I've written in a previous post about how hunters can raise money for charities by offering varmint hunts and range days as sale items at the fundraising dinner/auctions that non-profits often depend on.
I normally do two of these a year, with my fall event being a 1-day Coyote Safari, which sold last month for $500 at a dinner. Last week we did the hunt, but not with the winner of the auction: That fellow bought it for his daughter, who, although she has almost zero experience with guns and has never been hunting, wants to hunt. I couldn't turn that down!
But it did leave me with the problem of managing a hunt with someone who has almost no experience. I found it can be done—it just takes a little planning, some careful coaching and a lot of good fortune.
I started by putting a gun together. I knew this petite 21-year-old had no hope of handling one of my rifles, so I modified my MDT LSS chassis. After removing the buttstock, I installed one designed for an AR carbine that’s adjustable for length. When reduced to its shortest dimension, I managed a length of pull just under 12 inches.
Then, in order to give the novice shooter the widest field of view possible, I removed the high-powered scope and installed the lowest power optic I had available, an ancient Bushnell 1.75-4.5X. Set at its lowest power, there were no worries about this neophyte not being able to find a coyote in the scope's field of view.
A Vanguard Equalizer 2 bipod and a couple of boxes of Winchester Varmint X ammo rounded out the rifle setup.
Then we had lots of communication about what she needed to bring (primarily warm clothing and lunch) and what I was supplying. I suggested videos for her to watch and websites, including this one, which she should browse and study.
On game day we met long before dawn and began with a safety lecture. That progressed into a speech about the importance of being quiet and scent control. I then let her handle the rifle, explained the necessary elements and let her dry fire it in the dark. When dawn's first light seeped onto the landscape we moved into position.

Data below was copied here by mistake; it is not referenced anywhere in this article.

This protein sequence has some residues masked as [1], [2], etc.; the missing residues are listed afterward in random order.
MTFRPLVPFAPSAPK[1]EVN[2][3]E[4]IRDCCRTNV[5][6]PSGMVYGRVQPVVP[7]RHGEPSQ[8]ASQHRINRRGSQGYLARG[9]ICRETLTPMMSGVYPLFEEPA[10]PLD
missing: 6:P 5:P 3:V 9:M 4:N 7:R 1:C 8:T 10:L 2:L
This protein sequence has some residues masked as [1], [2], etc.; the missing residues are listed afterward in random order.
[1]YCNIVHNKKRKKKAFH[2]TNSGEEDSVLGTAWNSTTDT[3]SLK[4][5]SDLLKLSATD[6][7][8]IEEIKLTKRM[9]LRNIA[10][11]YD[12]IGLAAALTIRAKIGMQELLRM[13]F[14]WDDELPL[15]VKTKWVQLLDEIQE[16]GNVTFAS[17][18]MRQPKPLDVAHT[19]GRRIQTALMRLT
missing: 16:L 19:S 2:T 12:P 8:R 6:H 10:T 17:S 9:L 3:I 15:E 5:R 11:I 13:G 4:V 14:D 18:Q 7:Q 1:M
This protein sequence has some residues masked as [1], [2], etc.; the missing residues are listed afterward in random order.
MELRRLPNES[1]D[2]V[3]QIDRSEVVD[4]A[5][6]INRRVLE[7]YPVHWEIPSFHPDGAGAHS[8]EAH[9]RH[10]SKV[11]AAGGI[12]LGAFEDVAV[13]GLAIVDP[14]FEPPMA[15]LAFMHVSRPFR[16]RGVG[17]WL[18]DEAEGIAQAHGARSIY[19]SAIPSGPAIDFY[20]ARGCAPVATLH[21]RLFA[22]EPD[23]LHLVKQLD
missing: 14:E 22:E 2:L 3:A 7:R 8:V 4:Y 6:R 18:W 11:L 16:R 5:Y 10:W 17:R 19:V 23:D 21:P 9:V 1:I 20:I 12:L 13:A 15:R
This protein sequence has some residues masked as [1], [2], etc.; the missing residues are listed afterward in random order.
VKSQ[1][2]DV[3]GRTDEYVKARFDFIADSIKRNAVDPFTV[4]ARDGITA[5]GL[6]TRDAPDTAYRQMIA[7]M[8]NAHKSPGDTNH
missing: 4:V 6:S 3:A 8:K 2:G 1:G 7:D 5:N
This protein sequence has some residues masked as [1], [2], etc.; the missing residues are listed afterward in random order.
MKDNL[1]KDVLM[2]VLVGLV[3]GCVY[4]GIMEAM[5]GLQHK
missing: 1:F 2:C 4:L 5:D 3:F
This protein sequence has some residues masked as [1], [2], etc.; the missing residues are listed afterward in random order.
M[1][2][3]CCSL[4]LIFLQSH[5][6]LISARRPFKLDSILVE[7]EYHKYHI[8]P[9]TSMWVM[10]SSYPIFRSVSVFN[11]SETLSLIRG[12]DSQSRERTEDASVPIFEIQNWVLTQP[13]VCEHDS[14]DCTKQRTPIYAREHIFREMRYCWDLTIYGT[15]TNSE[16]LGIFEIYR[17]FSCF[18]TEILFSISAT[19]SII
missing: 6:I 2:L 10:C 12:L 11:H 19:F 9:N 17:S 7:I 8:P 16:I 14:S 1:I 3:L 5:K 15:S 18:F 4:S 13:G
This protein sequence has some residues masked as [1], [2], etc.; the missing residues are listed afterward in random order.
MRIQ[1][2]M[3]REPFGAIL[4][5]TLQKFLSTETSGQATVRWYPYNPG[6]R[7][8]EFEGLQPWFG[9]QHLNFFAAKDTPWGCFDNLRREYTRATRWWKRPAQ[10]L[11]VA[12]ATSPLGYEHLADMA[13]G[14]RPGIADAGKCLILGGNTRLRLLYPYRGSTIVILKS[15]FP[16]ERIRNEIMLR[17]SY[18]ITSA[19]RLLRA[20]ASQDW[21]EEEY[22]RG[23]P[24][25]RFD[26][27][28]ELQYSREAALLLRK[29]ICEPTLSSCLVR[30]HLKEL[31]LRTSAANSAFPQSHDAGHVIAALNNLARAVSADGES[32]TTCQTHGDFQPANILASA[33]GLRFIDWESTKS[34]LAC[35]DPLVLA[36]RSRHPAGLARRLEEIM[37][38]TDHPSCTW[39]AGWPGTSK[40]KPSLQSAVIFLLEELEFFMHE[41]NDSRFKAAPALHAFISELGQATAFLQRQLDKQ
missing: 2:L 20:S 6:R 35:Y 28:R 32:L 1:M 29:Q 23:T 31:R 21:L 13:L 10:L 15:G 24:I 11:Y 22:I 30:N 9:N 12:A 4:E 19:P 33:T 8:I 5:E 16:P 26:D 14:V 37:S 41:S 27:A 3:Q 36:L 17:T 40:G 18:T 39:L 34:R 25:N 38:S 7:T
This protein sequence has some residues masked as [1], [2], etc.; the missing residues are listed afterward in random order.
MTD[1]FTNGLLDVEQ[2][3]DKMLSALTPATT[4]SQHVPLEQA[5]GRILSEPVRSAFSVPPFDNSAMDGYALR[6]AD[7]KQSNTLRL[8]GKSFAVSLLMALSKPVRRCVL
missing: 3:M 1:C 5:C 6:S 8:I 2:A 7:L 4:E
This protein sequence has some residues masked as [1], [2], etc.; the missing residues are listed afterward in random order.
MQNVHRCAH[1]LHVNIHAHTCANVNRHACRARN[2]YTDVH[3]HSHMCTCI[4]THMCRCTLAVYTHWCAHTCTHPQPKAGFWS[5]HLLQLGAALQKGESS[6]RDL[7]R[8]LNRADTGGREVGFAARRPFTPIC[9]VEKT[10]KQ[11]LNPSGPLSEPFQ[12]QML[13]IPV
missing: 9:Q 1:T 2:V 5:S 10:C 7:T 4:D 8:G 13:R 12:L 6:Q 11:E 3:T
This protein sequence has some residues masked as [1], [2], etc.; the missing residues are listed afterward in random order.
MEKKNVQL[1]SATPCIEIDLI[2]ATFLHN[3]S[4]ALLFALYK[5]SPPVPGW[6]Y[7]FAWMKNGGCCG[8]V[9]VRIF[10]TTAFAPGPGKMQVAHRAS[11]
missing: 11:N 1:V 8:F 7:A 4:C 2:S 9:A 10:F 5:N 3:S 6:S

I set her up in an ambush position, and her first shot ever with a center-fire rifle was on a coyote at 174 yards. She performed like a veteran and hammered it face-down into the snow—it didn't even twitch.
I started calling right away after the shot and coyotes showed up from everywhere. I counted at least eight, and coaching her as to which ones to target became the hardest part. Running shots were out of the question, and although she could handle the rifle, she didn't have the speed of experience.
However, it didn't take long for one of the 'yotes to notice a dead buddy sprawled out on the snow. That stopped it long enough to get my pupil lined up again and another dog went down. Later, she helped with the skinning and kept the first coyote skin to get tanned as a trophy.
I'm was the guide—and I'd pay $500 dollars for a day like that. Instead, I got to do it for free and raised money for a charity in the process.
Christmas is about giving, and it came early for me this year.